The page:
Mary-Claire King studied how women can inherit a susceptibility to breast cancer for nearly two decades before others started paying attention to a possible link between genetics and the disease.
“Being ignored has very nice advantages,” she admits now. “It is possible to work quietly, without distraction, until the results are clear. If one is ignored, one is not pressured to present results prematurely.”
Dr. King is a 2021 recipient of the Canada Gairdner International Award, given to a researcher whose scientific contributions have increased the understanding of biology and disease while also relieving suffering. A geneticist by trade, Dr. King identified a pattern where breast cancer appeared to be more common among women whose mothers had also been afflicted by the illness. She used her background in statistical techniques to establish the presence of a mutated gene in families with histories of breast and ovarian cancers. Called BRCA1, for BReast CAncer-1, this gene was mapped by Dr. King to a specific chromosomal location, establishing a genetic pattern for familial cancer.
This discovery of the BRCA1 gene, and subsequent discovery of a BRCA2 gene by other researchers, broke new ground in our understanding of the basis of susceptibility to breast cancer and led to profound changes in the prevention and treatment of breast and ovarian cancer.
“These changes had a major effect on me, because I am not trained in medicine,” Dr. King said. Her wide-ranging work as a geneticist ranges from discovering that the DNA sequences of humans and chimpanzees are 99 per cent identical, to pioneering the use of DNA sequencing in the human-rights investigations of disappeared children in Argentina. “I was an evolutionary biologist using genetics and math to test new ideas. So as the impact of my work became clear in the mid-1990s, I realized that I would be more effective working in a medical setting, where I could easily partner with people with critical training,” she said.
This realization prompted Dr. King to join the departments of medicine and genome sciences at the University of Washington in 1995, where she continued her work identifying genetic mutations and helped transform not only the ways we diagnose inherited forms of breast cancer, but how we treat them.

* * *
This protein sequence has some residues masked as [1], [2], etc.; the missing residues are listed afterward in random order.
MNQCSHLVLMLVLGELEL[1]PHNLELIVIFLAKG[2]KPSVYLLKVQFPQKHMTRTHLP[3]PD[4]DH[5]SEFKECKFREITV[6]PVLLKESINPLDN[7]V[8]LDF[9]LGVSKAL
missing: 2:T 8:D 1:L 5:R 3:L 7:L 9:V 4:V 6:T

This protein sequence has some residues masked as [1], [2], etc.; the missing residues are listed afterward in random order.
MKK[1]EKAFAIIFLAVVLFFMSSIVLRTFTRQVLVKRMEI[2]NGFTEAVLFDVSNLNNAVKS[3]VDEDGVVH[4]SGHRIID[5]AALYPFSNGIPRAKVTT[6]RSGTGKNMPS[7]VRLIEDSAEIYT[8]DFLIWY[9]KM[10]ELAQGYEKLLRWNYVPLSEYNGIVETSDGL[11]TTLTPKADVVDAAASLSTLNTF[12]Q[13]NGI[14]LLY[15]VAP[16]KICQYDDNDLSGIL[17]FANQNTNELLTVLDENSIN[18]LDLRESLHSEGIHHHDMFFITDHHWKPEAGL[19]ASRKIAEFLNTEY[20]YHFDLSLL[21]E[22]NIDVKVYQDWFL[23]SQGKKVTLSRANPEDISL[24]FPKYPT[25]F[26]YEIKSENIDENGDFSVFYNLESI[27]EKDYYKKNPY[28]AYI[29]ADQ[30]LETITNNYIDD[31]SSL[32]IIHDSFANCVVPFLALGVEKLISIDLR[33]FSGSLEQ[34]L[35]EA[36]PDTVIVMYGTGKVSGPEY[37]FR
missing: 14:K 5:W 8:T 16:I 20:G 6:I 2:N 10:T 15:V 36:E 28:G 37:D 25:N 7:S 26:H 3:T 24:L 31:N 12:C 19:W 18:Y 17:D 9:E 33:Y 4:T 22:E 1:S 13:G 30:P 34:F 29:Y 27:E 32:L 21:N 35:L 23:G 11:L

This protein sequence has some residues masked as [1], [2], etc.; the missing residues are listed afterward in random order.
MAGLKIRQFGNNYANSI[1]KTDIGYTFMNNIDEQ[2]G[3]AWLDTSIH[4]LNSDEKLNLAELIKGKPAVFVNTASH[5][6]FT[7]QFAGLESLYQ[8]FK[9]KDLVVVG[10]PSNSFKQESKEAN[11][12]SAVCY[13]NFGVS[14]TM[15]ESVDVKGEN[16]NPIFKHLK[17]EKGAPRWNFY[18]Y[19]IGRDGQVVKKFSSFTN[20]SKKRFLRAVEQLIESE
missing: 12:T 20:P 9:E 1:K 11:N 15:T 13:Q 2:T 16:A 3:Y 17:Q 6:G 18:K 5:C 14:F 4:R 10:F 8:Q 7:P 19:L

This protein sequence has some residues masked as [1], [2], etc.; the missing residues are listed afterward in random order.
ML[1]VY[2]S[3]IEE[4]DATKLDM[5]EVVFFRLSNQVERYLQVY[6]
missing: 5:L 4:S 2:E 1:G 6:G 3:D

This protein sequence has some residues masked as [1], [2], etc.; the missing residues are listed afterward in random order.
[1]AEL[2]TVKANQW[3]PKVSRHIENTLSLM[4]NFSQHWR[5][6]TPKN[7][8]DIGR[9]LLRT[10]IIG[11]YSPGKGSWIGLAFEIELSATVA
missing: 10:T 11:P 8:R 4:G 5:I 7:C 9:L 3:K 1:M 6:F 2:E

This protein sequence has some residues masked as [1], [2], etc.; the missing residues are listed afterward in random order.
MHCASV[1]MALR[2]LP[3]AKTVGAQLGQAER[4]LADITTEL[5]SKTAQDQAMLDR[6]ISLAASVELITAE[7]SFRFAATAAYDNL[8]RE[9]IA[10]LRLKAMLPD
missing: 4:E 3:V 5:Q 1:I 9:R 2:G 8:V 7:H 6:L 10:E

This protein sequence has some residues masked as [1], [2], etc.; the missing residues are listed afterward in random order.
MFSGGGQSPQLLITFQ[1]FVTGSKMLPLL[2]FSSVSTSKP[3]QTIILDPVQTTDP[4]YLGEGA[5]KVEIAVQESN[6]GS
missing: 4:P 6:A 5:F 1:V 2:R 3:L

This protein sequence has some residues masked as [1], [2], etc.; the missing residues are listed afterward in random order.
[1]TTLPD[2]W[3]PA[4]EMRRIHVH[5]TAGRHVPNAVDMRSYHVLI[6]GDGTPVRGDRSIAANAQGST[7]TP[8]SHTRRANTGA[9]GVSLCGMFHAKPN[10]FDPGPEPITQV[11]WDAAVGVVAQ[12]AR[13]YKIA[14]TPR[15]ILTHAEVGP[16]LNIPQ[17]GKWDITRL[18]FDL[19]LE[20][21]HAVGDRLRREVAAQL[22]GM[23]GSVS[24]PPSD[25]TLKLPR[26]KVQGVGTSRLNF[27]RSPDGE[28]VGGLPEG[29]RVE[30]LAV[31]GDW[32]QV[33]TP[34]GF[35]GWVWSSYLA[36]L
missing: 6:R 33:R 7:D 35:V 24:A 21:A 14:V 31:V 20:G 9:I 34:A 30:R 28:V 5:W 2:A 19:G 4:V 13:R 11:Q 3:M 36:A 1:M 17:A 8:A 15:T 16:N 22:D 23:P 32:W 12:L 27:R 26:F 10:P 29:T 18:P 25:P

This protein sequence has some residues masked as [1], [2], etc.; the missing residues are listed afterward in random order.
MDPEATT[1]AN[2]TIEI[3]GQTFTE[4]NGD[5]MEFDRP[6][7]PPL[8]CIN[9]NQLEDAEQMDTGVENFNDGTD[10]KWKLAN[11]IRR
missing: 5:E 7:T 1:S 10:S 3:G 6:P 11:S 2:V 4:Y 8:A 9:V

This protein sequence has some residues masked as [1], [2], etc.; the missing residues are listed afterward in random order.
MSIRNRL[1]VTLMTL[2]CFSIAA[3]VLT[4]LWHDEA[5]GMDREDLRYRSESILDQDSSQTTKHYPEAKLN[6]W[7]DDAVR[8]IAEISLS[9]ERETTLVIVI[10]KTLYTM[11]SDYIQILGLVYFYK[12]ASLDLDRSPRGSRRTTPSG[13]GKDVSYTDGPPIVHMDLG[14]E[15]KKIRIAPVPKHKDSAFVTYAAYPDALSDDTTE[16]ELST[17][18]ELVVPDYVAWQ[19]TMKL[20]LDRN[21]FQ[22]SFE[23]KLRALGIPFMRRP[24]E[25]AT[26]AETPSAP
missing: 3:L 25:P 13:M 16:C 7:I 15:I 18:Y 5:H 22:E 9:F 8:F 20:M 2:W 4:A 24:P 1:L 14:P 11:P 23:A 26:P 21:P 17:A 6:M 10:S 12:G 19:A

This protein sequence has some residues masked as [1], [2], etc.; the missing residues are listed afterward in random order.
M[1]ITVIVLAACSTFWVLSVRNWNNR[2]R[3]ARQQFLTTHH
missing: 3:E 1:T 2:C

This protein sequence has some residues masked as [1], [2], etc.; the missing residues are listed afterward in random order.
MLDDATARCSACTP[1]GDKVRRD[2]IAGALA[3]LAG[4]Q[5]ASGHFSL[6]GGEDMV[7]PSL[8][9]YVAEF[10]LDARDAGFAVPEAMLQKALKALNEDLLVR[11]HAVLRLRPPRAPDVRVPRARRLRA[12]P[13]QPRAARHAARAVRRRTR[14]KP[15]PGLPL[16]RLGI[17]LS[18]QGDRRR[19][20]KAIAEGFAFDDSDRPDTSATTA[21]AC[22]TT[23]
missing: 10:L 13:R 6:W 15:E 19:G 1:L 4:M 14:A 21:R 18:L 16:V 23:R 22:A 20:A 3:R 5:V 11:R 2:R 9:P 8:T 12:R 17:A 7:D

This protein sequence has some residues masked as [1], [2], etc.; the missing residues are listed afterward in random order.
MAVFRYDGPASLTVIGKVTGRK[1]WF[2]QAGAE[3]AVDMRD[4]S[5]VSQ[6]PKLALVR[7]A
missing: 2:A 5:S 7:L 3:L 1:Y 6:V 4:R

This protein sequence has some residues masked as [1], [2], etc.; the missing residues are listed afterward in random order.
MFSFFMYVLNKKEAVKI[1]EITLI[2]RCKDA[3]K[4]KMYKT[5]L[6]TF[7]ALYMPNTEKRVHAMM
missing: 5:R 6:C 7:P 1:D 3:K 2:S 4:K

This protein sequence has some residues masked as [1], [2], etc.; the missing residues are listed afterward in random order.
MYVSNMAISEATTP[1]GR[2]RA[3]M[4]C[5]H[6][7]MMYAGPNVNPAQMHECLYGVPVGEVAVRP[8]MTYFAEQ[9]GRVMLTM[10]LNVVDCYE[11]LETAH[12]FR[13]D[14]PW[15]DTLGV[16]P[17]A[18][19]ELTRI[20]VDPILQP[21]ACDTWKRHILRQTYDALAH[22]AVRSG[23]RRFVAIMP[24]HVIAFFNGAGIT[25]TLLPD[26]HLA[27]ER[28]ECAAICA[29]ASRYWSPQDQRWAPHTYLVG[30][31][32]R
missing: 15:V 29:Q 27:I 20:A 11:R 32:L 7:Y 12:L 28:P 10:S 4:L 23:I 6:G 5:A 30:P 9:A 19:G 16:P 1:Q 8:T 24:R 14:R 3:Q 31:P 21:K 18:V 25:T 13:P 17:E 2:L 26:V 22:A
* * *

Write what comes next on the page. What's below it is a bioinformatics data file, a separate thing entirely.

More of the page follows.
Dr. Elizabeth Eisenhauer similarly revolutionized how cancer is treated. Currently the innovation lead at the Kingston Health Sciences Centre, her work in cancer drug delivery and clinical trials has set an international standard for how we administer different forms of treatment.
“By and large, what matters to patients is whether they live longer or whether they have a high quality of life – those are the kinds of questions that require clinical trials to answer,” said Dr. Eisenhauer, who is also a professor at Queen’s University. Among the changes to treatments studied by Dr. Eisenhauer was administering Taxol, a harsh but important cancer-fighting drug, for short periods instead of long infusions. Through clinical trials, this method was proven to be safer and caused fewer side effects.
“I think she’s very much somebody who’s always driven by trying to think of innovative ways to make a difference in health, giving us the best way to deliver care, the safest and the most effective care,” said Dr. Janet Rossant, president and scientific director of the Gairdner Foundation.
Dr. Eisenhauer is the winner of the 2021 Canada Gairdner Wightman Award, given to a Canadian health researcher as an acknowledgment of their leadership and contributions to their field over a career. Dr. Eisenhauer emphasized she was only able to advance cancer care through collaborative work with her colleagues.
“We could all work in little silos and do a few patients at a time, but together we can work as a community and study hundreds of patients at a time and get there faster,” she said, adding that Canadian cancer trials groups were among the first groups in the world to look at quality of life as an outcome for trials, and to engage patients in research. “It wasn’t just that patients were subjects of research, patients were part of how we decide what to do,” she said.
The careers of both Dr. King and Dr. Eisenhauer in a way reflect two aspects of cancer research: in the lab and in the clinic.
“I think both of these women in different ways have made major contributions to, first, our understanding of what cancer is from Dr. King and then in our treatment of cancer from Dr. Eisenhauer,” Dr. Rossant said.
Our Morning Update and Evening Update newsletters are written by Globe editors, giving you a concise summary of the day’s most important headlines. Sign up today.